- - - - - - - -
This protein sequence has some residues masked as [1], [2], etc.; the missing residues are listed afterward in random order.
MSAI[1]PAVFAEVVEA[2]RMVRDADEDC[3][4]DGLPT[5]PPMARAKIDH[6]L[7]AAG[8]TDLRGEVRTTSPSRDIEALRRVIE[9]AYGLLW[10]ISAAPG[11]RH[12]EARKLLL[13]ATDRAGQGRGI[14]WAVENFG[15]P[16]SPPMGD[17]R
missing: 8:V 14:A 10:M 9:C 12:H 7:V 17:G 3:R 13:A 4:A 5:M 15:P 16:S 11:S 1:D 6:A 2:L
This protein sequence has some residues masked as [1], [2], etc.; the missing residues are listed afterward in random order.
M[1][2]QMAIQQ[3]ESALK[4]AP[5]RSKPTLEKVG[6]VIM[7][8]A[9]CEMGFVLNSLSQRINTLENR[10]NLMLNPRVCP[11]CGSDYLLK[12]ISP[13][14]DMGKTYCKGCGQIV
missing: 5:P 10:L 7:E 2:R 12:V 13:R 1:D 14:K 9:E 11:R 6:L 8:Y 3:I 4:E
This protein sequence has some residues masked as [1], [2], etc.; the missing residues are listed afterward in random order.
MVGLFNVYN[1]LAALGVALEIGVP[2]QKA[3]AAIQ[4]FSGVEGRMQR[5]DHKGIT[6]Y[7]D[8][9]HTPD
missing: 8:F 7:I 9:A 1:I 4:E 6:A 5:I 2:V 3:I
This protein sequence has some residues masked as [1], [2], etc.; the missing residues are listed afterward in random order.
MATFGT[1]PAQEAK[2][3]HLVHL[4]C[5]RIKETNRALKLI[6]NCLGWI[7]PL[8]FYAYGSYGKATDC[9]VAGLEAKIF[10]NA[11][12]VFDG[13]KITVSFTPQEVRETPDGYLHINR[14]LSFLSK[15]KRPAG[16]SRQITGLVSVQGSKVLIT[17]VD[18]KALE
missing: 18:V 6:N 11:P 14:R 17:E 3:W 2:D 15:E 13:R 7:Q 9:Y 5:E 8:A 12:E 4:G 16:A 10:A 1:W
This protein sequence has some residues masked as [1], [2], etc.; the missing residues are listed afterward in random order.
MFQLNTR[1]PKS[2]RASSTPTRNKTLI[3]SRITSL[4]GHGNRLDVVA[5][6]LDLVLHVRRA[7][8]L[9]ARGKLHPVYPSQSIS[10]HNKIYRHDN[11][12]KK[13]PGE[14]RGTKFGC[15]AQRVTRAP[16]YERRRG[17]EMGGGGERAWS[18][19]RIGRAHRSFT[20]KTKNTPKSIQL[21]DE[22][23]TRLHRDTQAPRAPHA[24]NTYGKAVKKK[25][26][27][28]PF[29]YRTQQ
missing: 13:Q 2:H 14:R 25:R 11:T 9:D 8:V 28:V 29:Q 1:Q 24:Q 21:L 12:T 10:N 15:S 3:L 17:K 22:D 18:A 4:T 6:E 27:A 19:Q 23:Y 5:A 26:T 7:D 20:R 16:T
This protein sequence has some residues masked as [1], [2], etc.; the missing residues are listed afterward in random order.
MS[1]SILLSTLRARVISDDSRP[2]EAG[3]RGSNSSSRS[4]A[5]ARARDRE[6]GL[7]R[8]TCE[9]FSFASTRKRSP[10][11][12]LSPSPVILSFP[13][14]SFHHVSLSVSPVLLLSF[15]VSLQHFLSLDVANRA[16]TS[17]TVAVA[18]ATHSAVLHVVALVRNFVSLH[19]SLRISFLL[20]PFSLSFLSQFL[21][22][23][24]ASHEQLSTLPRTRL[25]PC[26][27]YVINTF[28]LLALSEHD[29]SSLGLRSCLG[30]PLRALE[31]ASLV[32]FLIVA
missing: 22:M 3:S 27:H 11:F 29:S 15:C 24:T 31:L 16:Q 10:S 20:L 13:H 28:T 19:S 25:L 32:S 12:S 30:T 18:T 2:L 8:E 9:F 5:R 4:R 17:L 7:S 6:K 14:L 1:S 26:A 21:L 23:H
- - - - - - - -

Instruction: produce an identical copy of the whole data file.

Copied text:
This protein sequence has some residues masked as [1], [2], etc.; the missing residues are listed afterward in random order.
MSAI[1]PAVFAEVVEA[2]RMVRDADEDC[3][4]DGLPT[5]PPMARAKIDH[6]L[7]AAG[8]TDLRGEVRTTSPSRDIEALRRVIE[9]AYGLLW[10]ISAAPG[11]RH[12]EARKLLL[13]ATDRAGQGRGI[14]WAVENFG[15]P[16]SPPMGD[17]R
missing: 8:V 14:A 10:M 9:C 12:H 7:V 17:G 3:R 13:A 4:A 5:M 15:P 16:S 11:S 1:D 6:A 2:L
This protein sequence has some residues masked as [1], [2], etc.; the missing residues are listed afterward in random order.
M[1][2]QMAIQQ[3]ESALK[4]AP[5]RSKPTLEKVG[6]VIM[7][8]A[9]CEMGFVLNSLSQRINTLENR[10]NLMLNPRVCP[11]CGSDYLLK[12]ISP[13][14]DMGKTYCKGCGQIV
missing: 5:P 10:L 7:E 2:R 12:V 13:R 1:D 14:K 9:E 11:R 6:L 8:Y 3:I 4:E
This protein sequence has some residues masked as [1], [2], etc.; the missing residues are listed afterward in random order.
MVGLFNVYN[1]LAALGVALEIGVP[2]QKA[3]AAIQ[4]FSGVEGRMQR[5]DHKGIT[6]Y[7]D[8][9]HTPD
missing: 8:F 7:I 9:A 1:I 4:E 6:A 5:I 2:V 3:I
This protein sequence has some residues masked as [1], [2], etc.; the missing residues are listed afterward in random order.
MATFGT[1]PAQEAK[2][3]HLVHL[4]C[5]RIKETNRALKLI[6]NCLGWI[7]PL[8]FYAYGSYGKATDC[9]VAGLEAKIF[10]NA[11][12]VFDG[13]KITVSFTPQEVRETPDGYLHINR[14]LSFLSK[15]KRPAG[16]SRQITGLVSVQGSKVLIT[17]VD[18]KALE
missing: 18:V 6:N 11:P 14:R 17:E 3:W 2:D 15:E 13:R 7:Q 9:Y 5:E 8:A 12:E 4:G 16:A 10:A 1:W
This protein sequence has some residues masked as [1], [2], etc.; the missing residues are listed afterward in random order.
MFQLNTR[1]PKS[2]RASSTPTRNKTLI[3]SRITSL[4]GHGNRLDVVA[5][6]LDLVLHVRRA[7][8]L[9]ARGKLHPVYPSQSIS[10]HNKIYRHDN[11][12]KK[13]PGE[14]RGTKFGC[15]AQRVTRAP[16]YERRRG[17]EMGGGGERAWS[18][19]RIGRAHRSFT[20]KTKNTPKSIQL[21]DE[22][23]TRLHRDTQAPRAPHA[24]NTYGKAVKKK[25][26][27][28]PF[29]YRTQQ
missing: 13:Q 2:H 14:R 25:R 11:T 9:D 8:V 28:V 29:Q 1:Q 24:Q 21:L 12:T 10:N 15:S 3:L 17:K 22:D 18:A 4:T 6:E 27:A 19:Q 23:Y 5:A 26:T 7:D 20:R 16:T
This protein sequence has some residues masked as [1], [2], etc.; the missing residues are listed afterward in random order.
MS[1]SILLSTLRARVISDDSRP[2]EAG[3]RGSNSSSRS[4]A[5]ARARDRE[6]GL[7]R[8]TCE[9]FSFASTRKRSP[10][11][12]LSPSPVILSFP[13][14]SFHHVSLSVSPVLLLSF[15]VSLQHFLSLDVANRA[16]TS[17]TVAVA[18]ATHSAVLHVVALVRNFVSLH[19]SLRISFLL[20]PFSLSFLSQFL[21][22][23][24]ASHEQLSTLPRTRL[25]PC[26][27]YVINTF[28]LLALSEHD[29]SSLGLRSCLG[30]PLRALE[31]ASLV[32]FLIVA
missing: 22:M 3:S 27:H 11:F 29:S 15:C 24:T 31:L 16:Q 10:S 20:L 13:H 28:T 19:S 25:L 32:S 12:S 30:T 18:T 2:L 8:E 9:F 5:R 4:R 17:L 7:S 6:K 14:L 1:S 26:A 21:L 23:H